After hearing one of his quotes randomly showed up when players died, writer set out on a death-filled mission to find it
For the last year or so many of the gaming nerds I know have been salivating over No Man’s Sky, the video game that creates a procedurally generated universe of some 18 quintillion star systems for players to explore, a number so large that it virtually guarantees that the answer to the question "Am I alone in the universe?" is, "Yup, pretty much." On the other hand, who wouldn’t want an entire universe to explore? I want that! But I'm also currently on a deadline for a novel, so I reluctantly decided that universal exploration would have to take a back seat to, you know, working.
Then someone on Twitter informed me that when they died in No Man's Sky, a quote from me briefly appeared on their computer before they were resurrected. Well, this was news to me – the folks at Hello Games, who made No Man's Sky, never contacted me for permission to use a quote. This was an opportunity to become a raging trashfire of a human being and smack the game makers with a DMCA notice just for shits and giggles, but instead, I used it as an excuse to play the game – with the specific goal of dying over and over again until the game popped up whichever quote of mine it was using to usher players off into the virtual beyond.
I bought the game on Steam and fired it up (and the problems my massively tricked-out game rig had playing the game is a column for another time, except to say that there's no way in hell 6fps should have been happening, Hello Games), and immediately found myself on a random planet with a wrecked starship and no real tutorial. So before I could efficiently kill myself, I had to learn how to play the game. That took a couple of hours, and then I was off to happily suicide as many times as necessary.
Which is how I learned this about No Man's Sky: It's really kind of difficult to kill yourself while you're exploring planets. I tried jumping from great heights, with and without the assistance of jump rockets. That results in damage, but is survivable. I tried attacking the local fauna, but with the exception of a venomous crab with a mildly irritating, non-fatal sting, I never pissed off any of it enough for it to charge and attack me; it all just ran away. On a planet I landed on with vast oceans, I tried drowning myself, and that did work (rewarding me with a quote from Terry Pratchett for my pains), but it took longer for me to drown in the game than it would in real life. I had to keep pushing my character back down into the water because it wanted to bobble back up to the surface, which felt mean.
"If you want a quality death – I mean one that's actually fun – get in your starship and take to the skies."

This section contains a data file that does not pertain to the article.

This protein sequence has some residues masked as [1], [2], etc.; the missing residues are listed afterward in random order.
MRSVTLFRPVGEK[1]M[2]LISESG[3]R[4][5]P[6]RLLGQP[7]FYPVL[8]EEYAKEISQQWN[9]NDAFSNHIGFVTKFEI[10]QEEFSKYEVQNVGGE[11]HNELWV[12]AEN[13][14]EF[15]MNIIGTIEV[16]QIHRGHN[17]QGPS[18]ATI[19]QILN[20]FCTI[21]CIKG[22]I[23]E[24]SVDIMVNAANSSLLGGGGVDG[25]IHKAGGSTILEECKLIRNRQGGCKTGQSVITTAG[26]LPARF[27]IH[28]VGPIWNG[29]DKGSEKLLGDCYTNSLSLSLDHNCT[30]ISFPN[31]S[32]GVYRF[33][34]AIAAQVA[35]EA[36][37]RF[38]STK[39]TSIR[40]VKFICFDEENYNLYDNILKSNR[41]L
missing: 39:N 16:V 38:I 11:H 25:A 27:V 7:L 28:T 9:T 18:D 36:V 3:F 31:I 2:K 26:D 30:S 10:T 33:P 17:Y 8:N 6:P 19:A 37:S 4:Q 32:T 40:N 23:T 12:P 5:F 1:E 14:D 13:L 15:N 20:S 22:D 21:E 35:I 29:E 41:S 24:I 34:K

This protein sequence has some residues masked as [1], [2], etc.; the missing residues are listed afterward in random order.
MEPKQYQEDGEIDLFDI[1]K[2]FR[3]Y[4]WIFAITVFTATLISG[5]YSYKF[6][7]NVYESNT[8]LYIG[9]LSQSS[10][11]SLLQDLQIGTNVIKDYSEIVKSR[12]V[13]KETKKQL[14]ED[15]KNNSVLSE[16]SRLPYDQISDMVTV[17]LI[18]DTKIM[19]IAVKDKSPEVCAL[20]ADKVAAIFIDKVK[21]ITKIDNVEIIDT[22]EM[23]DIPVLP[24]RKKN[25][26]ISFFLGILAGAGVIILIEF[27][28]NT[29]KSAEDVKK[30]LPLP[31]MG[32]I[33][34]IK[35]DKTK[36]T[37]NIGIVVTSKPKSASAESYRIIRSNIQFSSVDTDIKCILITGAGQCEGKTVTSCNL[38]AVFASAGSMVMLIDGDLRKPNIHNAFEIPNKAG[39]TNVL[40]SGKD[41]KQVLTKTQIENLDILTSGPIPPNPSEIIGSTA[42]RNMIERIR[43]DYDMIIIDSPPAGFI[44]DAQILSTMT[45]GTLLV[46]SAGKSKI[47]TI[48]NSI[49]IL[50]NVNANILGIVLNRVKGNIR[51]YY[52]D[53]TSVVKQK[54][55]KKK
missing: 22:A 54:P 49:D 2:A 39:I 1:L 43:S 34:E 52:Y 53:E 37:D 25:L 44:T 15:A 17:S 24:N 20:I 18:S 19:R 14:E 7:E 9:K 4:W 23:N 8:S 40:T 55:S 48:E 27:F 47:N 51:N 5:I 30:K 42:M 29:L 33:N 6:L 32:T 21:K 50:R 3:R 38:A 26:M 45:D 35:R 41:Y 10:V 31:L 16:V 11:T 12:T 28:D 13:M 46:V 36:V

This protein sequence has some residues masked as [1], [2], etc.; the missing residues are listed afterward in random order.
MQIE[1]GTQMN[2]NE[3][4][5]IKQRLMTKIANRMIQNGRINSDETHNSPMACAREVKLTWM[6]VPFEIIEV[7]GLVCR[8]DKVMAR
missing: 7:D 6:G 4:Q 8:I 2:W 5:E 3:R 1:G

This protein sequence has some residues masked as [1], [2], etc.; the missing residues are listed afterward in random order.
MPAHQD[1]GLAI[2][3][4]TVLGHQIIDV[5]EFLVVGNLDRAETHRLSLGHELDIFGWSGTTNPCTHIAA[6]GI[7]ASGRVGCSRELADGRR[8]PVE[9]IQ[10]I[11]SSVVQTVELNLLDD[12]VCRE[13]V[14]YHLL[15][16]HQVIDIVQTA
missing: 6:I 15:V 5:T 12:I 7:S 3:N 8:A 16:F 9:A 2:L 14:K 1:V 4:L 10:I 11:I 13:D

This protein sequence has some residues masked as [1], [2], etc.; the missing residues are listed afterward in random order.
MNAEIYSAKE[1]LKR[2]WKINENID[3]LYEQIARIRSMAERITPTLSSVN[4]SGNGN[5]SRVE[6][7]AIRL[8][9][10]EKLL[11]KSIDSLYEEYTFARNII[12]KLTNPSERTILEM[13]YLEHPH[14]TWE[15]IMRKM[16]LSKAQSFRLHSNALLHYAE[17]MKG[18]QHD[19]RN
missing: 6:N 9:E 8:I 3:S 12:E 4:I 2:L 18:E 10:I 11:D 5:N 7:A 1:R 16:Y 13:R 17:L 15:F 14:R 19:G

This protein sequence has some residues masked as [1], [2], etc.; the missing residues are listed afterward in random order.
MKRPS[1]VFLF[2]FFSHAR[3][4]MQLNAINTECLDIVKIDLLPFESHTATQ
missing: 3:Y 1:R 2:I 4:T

Fortunately for those with death wishes, after a few hours, I discovered the way to die: annoy some droids. Shooting the floating sentinel drones that exist on every planet you visit will get them shooting back quickly enough, and as long as you stand your ground and refuse to run away, they’ll eventually murder you. I did that four times, and was treated to departing quotes by Ray Bradbury, Kurt Vonnegut, H.P. Lovecraft and Pittacus Lore (AKA whichever miserable MFA grad James Frey has grinding out YA novels in his basement).
But if you want a quality death – I mean one that’s actually fun – get in your starship and take to the skies. You’ll find other ships out there floating about, and if you attack them, then all hell breaks loose and you get to dogfight your way into a photon-filled demise. In no time at all I racked up multiple deaths and commensurate word nuggets from Isaac Asimov, Philip K. Dick, Frank Herbert, Neal Asher, Alan Dean Foster, James Smyth and HG Wells (Note to Hello Games: women write quotable science fiction, too! Just an FYI).
Finally, several hours in and on my 14th death, as I was blasted to bits in the space above the planet of Oucandji Ingile, I saw the quote from me, John Scalzi: "There's a difference between the fact that the universe is inherently unfair on a cosmic level, and the fact life is unfair because people are actively making it so."
And yes! I did write that. The game attributes that quote to my science fiction novel Old Man's War, which is (sorry) incorrect; it's actually from a blog entry. Nevertheless it fits the game, and I'm pleased it's in there.
That said, I'm not sure I recommend that anyone else play the game with the specific intent of murdering themselves over and over again. There's enough going on. Like, 18 quintillion star systems. That's something to live for, I'd say.
John Scalzi is the author of Old Man's War and the Hugo-winning novel Redshirts.